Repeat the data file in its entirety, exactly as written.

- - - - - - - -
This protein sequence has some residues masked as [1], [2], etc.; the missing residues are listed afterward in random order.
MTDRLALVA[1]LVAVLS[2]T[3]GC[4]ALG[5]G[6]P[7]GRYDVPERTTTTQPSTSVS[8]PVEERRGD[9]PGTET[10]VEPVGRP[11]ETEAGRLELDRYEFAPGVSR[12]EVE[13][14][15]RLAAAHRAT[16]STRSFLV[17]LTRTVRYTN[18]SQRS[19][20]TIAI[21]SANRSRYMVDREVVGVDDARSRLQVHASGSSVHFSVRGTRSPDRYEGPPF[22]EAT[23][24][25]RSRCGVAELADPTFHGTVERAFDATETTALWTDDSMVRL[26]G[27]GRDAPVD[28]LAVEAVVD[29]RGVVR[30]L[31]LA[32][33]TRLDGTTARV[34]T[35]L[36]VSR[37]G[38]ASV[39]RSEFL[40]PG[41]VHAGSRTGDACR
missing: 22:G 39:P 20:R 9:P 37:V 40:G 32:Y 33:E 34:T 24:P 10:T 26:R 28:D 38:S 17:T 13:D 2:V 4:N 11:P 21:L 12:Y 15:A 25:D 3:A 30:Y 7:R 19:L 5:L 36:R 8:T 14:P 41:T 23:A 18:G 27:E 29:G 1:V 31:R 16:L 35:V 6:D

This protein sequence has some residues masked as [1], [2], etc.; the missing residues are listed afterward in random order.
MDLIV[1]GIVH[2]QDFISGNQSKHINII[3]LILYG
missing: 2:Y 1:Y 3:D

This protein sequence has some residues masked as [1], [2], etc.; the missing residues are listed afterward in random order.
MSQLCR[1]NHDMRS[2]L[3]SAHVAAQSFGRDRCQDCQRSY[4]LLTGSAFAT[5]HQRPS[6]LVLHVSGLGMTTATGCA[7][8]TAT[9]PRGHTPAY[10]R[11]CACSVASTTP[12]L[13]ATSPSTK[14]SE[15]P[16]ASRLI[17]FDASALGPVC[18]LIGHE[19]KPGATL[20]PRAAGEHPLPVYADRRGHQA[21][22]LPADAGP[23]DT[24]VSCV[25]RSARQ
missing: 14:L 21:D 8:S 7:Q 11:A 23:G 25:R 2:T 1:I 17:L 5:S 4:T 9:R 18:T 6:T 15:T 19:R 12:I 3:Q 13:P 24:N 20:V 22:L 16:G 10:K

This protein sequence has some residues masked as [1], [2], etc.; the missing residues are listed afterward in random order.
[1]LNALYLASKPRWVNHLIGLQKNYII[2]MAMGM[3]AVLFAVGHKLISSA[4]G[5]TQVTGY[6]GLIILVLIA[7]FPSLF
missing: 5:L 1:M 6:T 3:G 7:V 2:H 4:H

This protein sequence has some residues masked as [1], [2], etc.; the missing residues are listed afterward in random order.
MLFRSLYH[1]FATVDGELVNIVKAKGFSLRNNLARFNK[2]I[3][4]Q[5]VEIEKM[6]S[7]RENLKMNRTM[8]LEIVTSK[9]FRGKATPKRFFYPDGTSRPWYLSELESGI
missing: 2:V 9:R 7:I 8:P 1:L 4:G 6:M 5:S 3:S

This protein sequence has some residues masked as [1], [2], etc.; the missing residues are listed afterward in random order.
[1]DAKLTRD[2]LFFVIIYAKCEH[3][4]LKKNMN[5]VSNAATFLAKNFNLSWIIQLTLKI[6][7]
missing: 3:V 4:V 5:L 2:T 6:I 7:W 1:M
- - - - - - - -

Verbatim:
This protein sequence has some residues masked as [1], [2], etc.; the missing residues are listed afterward in random order.
MTDRLALVA[1]LVAVLS[2]T[3]GC[4]ALG[5]G[6]P[7]GRYDVPERTTTTQPSTSVS[8]PVEERRGD[9]PGTET[10]VEPVGRP[11]ETEAGRLELDRYEFAPGVSR[12]EVE[13][14][15]RLAAAHRAT[16]STRSFLV[17]LTRTVRYTN[18]SQRS[19][20]TIAI[21]SANRSRYMVDREVVGVDDARSRLQVHASGSSVHFSVRGTRSPDRYEGPPF[22]EAT[23][24][25]RSRCGVAELADPTFHGTVERAFDATETTALWTDDSMVRL[26]G[27]GRDAPVD[28]LAVEAVVD[29]RGVVR[30]L[31]LA[32][33]TRLDGTTARV[34]T[35]L[36]VSR[37]G[38]ASV[39]RSEFL[40]PG[41]VHAGSRTGDACR
missing: 22:G 39:P 20:R 9:P 37:V 40:G 32:Y 33:E 34:T 24:P 10:T 26:R 28:D 38:S 17:T 13:D 2:V 4:N 11:P 21:L 12:Y 15:A 25:D 3:A 30:Y 7:R 19:L 5:L 36:R 8:T 14:P 41:T 23:A 18:G 27:E 29:G 1:V 31:R 16:L 35:V 6:D

This protein sequence has some residues masked as [1], [2], etc.; the missing residues are listed afterward in random order.
MDLIV[1]GIVH[2]QDFISGNQSKHINII[3]LILYG
missing: 2:Y 1:Y 3:D

This protein sequence has some residues masked as [1], [2], etc.; the missing residues are listed afterward in random order.
MSQLCR[1]NHDMRS[2]L[3]SAHVAAQSFGRDRCQDCQRSY[4]LLTGSAFAT[5]HQRPS[6]LVLHVSGLGMTTATGCA[7][8]TAT[9]PRGHTPAY[10]R[11]CACSVASTTP[12]L[13]ATSPSTK[14]SE[15]P[16]ASRLI[17]FDASALGPVC[18]LIGHE[19]KPGATL[20]PRAAGEHPLPVYADRRGHQA[21][22]LPADAGP[23]DT[24]VSCV[25]RSARQ
missing: 14:L 21:D 8:S 7:Q 11:A 23:G 25:R 2:T 1:I 17:L 5:S 4:T 9:R 18:T 6:T 15:T 19:R 12:I 3:Q 13:P 24:N 20:V 22:L 16:G 10:K

This protein sequence has some residues masked as [1], [2], etc.; the missing residues are listed afterward in random order.
[1]LNALYLASKPRWVNHLIGLQKNYII[2]MAMGM[3]AVLFAVGHKLISSA[4]G[5]TQVTGY[6]GLIILVLIA[7]FPSLF
missing: 5:L 1:M 6:T 3:G 7:V 2:H 4:H

This protein sequence has some residues masked as [1], [2], etc.; the missing residues are listed afterward in random order.
MLFRSLYH[1]FATVDGELVNIVKAKGFSLRNNLARFNK[2]I[3][4]Q[5]VEIEKM[6]S[7]RENLKMNRTM[8]LEIVTSK[9]FRGKATPKRFFYPDGTSRPWYLSELESGI
missing: 2:V 9:R 7:I 8:P 1:L 4:G 6:M 5:S 3:S

This protein sequence has some residues masked as [1], [2], etc.; the missing residues are listed afterward in random order.
[1]DAKLTRD[2]LFFVIIYAKCEH[3][4]LKKNMN[5]VSNAATFLAKNFNLSWIIQLTLKI[6][7]
missing: 3:V 4:V 5:L 2:T 6:I 7:W 1:M